Why we are proud of the Elks Home Service program
Dedicated to helping people with developmental disabilities, the Pennsylvania Elks Home Service Project was originally known as the Cerebral Palsy Nurses Program.
You probably hear the term "Home Service" around Aliquippa lodge quite a bit, and may have wondered what it's all about. This brief article is an effort to explain what the program is and why we, and all Pennsylvania Elks, are so proud of what it does.
This charitable undertaking of more than 100 lodges in the state had its beginning in 1963.
Today, the Pennsylvania Elks State Association employs 26 highly trained Registered Nurses and home visitors who also assist individuals with not only Cerebral Palsy, but other developmental disabilities as well such as spina bifida, muscular dystrophy, Down syndrome and hearing and visual impairments, to name just a few.
The program's services are provided totally free to people with disabilities that are likely to continue indefinitely and cause substantial limitations to major life activities.
Everyday events that so many of us take for granted can be great victories for these people. Just learning how to feed themselves a single bite of food can be a satisfying accomplishment.
For one of our clients to just stand up, or even simply flash a brief smile, can bring him or her a real sense of pride. We who are able-bodied are obligated morally to give our fellow human beings whatever we can to allow them to experience the everyday activities we enjoy.
It isn't pity they need, just some help and understanding; the hope that one compassionate human being can give to another.
So many people fall through the cracks of today's social service system and have no one to help them. These are the people who benefit most from the Pennsylvania Elks Home Service Program.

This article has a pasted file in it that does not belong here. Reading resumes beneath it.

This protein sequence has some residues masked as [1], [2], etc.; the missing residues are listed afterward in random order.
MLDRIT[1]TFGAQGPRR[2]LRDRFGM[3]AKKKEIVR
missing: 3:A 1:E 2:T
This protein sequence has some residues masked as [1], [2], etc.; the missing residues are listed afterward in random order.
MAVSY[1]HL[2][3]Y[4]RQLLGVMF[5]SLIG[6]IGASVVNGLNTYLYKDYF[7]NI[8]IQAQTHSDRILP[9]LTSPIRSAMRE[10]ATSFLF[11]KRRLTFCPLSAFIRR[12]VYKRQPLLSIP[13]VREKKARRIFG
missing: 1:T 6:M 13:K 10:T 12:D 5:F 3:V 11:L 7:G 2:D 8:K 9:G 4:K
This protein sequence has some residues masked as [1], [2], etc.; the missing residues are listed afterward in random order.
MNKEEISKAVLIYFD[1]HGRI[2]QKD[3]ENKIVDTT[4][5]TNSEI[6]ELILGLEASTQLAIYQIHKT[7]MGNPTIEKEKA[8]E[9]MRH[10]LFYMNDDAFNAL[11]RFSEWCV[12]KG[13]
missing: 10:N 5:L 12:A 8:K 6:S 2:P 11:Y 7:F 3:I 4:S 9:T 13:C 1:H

Our highly-dedicated Registered Nurses and staff constantly search for new ways to help their clients become more independent and contributing members of their communities.
The staff knows how to cut the red tape and how to find services that exist. They know WHERE to find educational opportunities, and they know the rights of not only the person with the disability, but also those of their family members.
These efforts have allowed many persons to establish a viable communication with loved ones and friends. In some cases our clients have gained employment to become contributors to the world in which they live. This is not charity, but merely a hand to people who can --and will -- help themselves.
The only criterion needed to become an Elks Home Service Program client is a developmental disability; nothing else is considered --- not gender, not religion, not finances, not race or any other personal preferences. The members of the Pennsylvania Elks State Association see only a neighbor, another human being who needs support. Just as the Elks in Pennsylvania have done since 1963, we respond to this need with compassion and knowledge.
The Aliquippa lodge is required to pay a per capita assessment for each member in order to support this most worthwhile endeavor. That is why the officers ask each member for a $10 contribution when dues are paid.
Unfortunately, not everyone makes this contribution, and we are forced to conduct additional Home Service fundraising or expend general lodge funds to meet our obligation. So when we ask you for a dollar or two for a paper egg, heart or shamrock, reflect on where that money is going: to help those who the Pennsylvania Elks will not allow to slip through the cracks.